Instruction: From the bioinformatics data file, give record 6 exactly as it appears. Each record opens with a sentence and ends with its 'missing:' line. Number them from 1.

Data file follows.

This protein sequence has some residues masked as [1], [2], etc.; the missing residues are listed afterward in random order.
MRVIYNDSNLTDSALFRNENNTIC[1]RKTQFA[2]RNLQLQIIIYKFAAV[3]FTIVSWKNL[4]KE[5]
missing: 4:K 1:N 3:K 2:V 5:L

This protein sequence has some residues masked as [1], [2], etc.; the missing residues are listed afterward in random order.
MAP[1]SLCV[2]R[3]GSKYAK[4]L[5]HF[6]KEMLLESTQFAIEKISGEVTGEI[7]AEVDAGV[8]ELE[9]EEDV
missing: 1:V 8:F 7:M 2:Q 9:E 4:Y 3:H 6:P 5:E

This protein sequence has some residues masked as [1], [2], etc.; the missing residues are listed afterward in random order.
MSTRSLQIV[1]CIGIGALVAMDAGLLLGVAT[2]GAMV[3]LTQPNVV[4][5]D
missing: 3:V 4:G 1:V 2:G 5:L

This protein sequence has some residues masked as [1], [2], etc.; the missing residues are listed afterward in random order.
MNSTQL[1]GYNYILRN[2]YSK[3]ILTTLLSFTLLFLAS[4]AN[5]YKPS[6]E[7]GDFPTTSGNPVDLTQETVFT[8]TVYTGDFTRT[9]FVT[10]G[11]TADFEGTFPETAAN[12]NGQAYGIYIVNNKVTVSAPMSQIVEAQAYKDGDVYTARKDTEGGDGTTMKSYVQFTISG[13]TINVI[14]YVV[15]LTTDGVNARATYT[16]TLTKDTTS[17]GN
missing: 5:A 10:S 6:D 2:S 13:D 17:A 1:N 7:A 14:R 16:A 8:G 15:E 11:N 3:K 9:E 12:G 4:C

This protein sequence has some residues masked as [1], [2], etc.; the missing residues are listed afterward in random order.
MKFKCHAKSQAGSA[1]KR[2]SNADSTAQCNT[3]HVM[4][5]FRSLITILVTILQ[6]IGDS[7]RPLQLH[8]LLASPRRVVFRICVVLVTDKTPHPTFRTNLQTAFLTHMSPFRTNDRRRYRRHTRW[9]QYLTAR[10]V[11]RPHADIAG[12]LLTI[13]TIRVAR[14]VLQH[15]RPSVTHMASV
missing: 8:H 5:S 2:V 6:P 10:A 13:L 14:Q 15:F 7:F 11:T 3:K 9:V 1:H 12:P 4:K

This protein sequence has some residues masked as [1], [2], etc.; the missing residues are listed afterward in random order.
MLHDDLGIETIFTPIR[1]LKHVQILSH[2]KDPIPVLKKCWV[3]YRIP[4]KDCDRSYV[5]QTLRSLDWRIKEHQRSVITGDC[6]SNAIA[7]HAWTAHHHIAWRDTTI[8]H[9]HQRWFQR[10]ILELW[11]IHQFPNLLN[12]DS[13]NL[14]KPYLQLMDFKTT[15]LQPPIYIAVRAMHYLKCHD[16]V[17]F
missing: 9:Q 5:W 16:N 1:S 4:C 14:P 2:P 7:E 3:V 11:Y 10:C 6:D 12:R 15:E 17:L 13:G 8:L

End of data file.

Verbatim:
This protein sequence has some residues masked as [1], [2], etc.; the missing residues are listed afterward in random order.
MLHDDLGIETIFTPIR[1]LKHVQILSH[2]KDPIPVLKKCWV[3]YRIP[4]KDCDRSYV[5]QTLRSLDWRIKEHQRSVITGDC[6]SNAIA[7]HAWTAHHHIAWRDTTI[8]H[9]HQRWFQR[10]ILELW[11]IHQFPNLLN[12]DS[13]NL[14]KPYLQLMDFKTT[15]LQPPIYIAVRAMHYLKCHD[16]V[17]F
missing: 9:Q 5:W 16:N 1:S 4:C 14:P 2:P 7:E 3:V 11:Y 10:C 6:D 12:R 15:E 17:L 13:G 8:L